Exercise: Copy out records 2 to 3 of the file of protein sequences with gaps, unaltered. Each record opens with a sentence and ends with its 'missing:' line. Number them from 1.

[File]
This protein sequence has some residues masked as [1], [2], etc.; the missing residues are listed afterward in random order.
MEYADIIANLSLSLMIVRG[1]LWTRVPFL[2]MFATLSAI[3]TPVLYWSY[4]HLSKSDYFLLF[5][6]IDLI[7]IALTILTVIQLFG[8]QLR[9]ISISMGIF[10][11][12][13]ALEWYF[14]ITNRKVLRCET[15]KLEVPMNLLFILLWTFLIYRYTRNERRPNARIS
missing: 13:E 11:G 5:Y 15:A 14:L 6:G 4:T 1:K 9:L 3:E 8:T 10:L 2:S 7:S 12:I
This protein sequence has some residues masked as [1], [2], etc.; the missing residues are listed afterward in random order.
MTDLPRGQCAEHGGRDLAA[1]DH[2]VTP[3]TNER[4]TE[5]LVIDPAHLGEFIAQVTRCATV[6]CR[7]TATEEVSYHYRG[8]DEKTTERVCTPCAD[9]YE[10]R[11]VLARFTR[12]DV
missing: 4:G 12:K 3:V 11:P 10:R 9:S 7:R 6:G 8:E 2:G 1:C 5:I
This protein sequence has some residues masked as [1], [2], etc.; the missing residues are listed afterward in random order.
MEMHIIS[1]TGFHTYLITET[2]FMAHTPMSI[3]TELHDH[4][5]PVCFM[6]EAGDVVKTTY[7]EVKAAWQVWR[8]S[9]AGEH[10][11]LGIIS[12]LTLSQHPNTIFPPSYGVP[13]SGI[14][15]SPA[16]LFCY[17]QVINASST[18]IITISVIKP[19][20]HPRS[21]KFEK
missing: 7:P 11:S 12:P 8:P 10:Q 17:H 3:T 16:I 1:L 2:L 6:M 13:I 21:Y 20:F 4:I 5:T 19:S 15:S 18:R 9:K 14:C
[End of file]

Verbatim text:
This protein sequence has some residues masked as [1], [2], etc.; the missing residues are listed afterward in random order.
MTDLPRGQCAEHGGRDLAA[1]DH[2]VTP[3]TNER[4]TE[5]LVIDPAHLGEFIAQVTRCATV[6]CR[7]TATEEVSYHYRG[8]DEKTTERVCTPCAD[9]YE[10]R[11]VLARFTR[12]DV
missing: 4:G 12:K 3:V 11:P 10:R 9:S 7:R 6:G 8:E 2:G 1:C 5:I
This protein sequence has some residues masked as [1], [2], etc.; the missing residues are listed afterward in random order.
MEMHIIS[1]TGFHTYLITET[2]FMAHTPMSI[3]TELHDH[4][5]PVCFM[6]EAGDVVKTTY[7]EVKAAWQVWR[8]S[9]AGEH[10][11]LGIIS[12]LTLSQHPNTIFPPSYGVP[13]SGI[14][15]SPA[16]LFCY[17]QVINASST[18]IITISVIKP[19][20]HPRS[21]KFEK
missing: 7:P 11:S 12:P 8:P 10:Q 17:H 3:T 16:I 1:L 2:L 6:M 13:I 21:Y 20:F 4:I 5:T 19:S 15:S 18:R 9:K 14:C